FDA Seeks $600K Increase for Supplements

February 17, 2012

3 Min Read
FDA Seeks $600K Increase for Supplements

WASHINGTONFDA is asking Congress for approximately $19.5 million for dietary supplement activities in fiscal year (FY) 2013, which is approximately $600,000 more than FY 2012, according to the agency's requested budget.

The $19.5 million include all dietary supplement activities across FDA, including the Center for Food Safety and Applied Nutritions Division of Dietary Supplement Programs, and will be for activities including regulatory and technical review, policy and guidance development, research, education and outreach, compliance and inspection activities, and associated administrative support activities, including infrastructure costs.

"I would like to see how it will be allocated, but that's not a lot of money when we're talking about regulation as a whole," said Cara Welch, vice president for scientific and regulatory affairs, Natural Products Association (NPA), who added $600,000 may not be enough to cover all of FDA's responsibilities.

"Is it enough?" asked Mike Greene, vice president of government relations, Council for Responsible Nutrition (CRN). "It's impossible to tell, but it's a step in the right direction."

However, what is concerning, according to Greene, is how FDA is looking to raise the money for the increase in budget. The Obama administration did not allocate more money to FDA, which Greene said was expected due to the increase the agency received last year even during economic hardships.

Instead of getting money from the budget, FDA said industry user fees would fund 98-percent of the proposed budget increase. "These are austere budget times, and the FDA budget request reflects this reality," said Margaret A. Hamburg, M.D., Commissioner of Food and Drugs.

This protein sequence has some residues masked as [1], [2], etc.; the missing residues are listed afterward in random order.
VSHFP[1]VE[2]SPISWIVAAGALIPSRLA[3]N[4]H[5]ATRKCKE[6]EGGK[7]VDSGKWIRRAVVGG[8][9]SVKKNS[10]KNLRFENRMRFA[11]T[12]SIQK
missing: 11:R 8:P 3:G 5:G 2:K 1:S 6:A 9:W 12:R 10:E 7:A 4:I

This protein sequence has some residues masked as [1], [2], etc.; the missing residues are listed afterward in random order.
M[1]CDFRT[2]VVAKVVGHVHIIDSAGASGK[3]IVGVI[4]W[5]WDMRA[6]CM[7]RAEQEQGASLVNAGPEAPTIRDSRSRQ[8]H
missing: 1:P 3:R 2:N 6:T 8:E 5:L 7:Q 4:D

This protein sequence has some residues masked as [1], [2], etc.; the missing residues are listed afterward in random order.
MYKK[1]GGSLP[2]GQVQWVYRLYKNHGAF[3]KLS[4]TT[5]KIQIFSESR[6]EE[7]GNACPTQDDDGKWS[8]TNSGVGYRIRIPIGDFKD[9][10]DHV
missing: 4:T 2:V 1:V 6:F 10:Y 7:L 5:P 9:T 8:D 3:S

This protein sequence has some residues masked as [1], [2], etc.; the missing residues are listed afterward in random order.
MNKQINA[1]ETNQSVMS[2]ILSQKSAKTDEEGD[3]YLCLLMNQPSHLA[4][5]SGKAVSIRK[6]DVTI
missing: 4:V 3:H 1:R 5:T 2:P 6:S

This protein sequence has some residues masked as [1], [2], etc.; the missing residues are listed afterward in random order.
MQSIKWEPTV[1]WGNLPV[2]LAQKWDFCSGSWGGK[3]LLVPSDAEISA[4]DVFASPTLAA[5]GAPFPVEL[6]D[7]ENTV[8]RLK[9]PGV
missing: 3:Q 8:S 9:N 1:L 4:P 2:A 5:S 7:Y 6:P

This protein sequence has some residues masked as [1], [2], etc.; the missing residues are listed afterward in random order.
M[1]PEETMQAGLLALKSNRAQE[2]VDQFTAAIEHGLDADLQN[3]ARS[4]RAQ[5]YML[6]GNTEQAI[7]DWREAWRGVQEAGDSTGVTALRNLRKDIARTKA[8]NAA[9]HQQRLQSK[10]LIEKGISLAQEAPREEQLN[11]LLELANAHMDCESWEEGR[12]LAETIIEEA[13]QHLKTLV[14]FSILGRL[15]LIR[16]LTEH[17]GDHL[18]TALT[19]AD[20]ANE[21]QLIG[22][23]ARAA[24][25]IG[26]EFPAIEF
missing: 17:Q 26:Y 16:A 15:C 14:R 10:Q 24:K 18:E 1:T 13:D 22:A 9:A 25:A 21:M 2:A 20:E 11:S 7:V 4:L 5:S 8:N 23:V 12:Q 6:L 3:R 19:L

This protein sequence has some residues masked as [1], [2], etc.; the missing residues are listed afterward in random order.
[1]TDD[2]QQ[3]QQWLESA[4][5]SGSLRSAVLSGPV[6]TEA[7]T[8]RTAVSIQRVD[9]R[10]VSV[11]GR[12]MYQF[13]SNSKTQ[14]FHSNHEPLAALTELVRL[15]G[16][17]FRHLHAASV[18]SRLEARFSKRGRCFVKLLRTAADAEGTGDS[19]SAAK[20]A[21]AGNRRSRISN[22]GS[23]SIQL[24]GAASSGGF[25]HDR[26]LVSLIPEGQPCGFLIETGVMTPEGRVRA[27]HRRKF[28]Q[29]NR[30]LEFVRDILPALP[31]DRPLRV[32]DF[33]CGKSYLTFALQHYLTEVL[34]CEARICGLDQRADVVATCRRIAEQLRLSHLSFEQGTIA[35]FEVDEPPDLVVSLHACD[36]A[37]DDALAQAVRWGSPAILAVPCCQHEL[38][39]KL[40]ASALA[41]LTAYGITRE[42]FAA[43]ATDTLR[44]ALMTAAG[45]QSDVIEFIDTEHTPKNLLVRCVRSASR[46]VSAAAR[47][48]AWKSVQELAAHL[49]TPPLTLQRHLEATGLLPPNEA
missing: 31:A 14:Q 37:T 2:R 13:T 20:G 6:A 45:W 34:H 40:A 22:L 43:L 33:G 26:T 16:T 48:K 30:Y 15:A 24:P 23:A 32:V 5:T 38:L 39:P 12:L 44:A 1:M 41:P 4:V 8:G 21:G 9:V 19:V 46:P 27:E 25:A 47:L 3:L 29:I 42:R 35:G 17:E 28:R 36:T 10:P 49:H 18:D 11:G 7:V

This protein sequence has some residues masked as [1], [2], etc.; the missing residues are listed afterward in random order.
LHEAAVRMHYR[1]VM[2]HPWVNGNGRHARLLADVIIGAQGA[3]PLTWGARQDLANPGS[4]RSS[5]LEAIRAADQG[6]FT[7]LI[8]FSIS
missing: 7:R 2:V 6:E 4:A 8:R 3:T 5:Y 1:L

"We are concerned by the President's budget because user fees are so relied on, particularly user fees that don't come from legislation, such as the Food Safety Modernization Act (FSMA)," Greene said. "CRN is extraordinarily supportive of FDA being funded appropriately, but we believe the funding should come from appropriations."

Greene said  user fees, in general, are quid pro quo for industry and FDA, but it's difficult to tell how much industry interaction will come with the new FDA-recommended user fees. "If there is a facility registration fee, is it just a tax on facilities, or does industry get something in return?" Greene asked.

Welch also said NPA is concerned with the user fees. "We what to know where and to what extent the user fees would cover the regulation of supplements and ingredients," she said. "It's a tough budget right now," she continued. "FDA have to come up unconventional or creative ways to get more money. The entire industry has advocated for additional resources for the FDA; more resources means better regulation. However, if it is charging companies exorbitant fees to  cover this, that and the other thing, that's not appropriate either."

What is clear is that this is the start of a long process. "We are still reading through the budget," Greene said."There will be more to this as we go through the appropriation process next September."

In total, FDA is requesting a budget of $4.5 billion fort its FY 2013 budget for all of its regulatory needs, which is a 17-percent increase over the FDA enacted budget for FY 2012. The FY 2013 request covers the period from Oct. 1, 2012 through Sept 30, 2013.

"Our budget increases are targeted to strategic areas that will help speed the availability of new medical products, address the challenges of increased globalization and allow FDA to fulfill its public health duties more efficiently," Hamburg said. With FDA-regulated products accounting for about a quarter of each dollar that Americans spend, these budget priorities will benefit patients and consumers and strengthen our economy."

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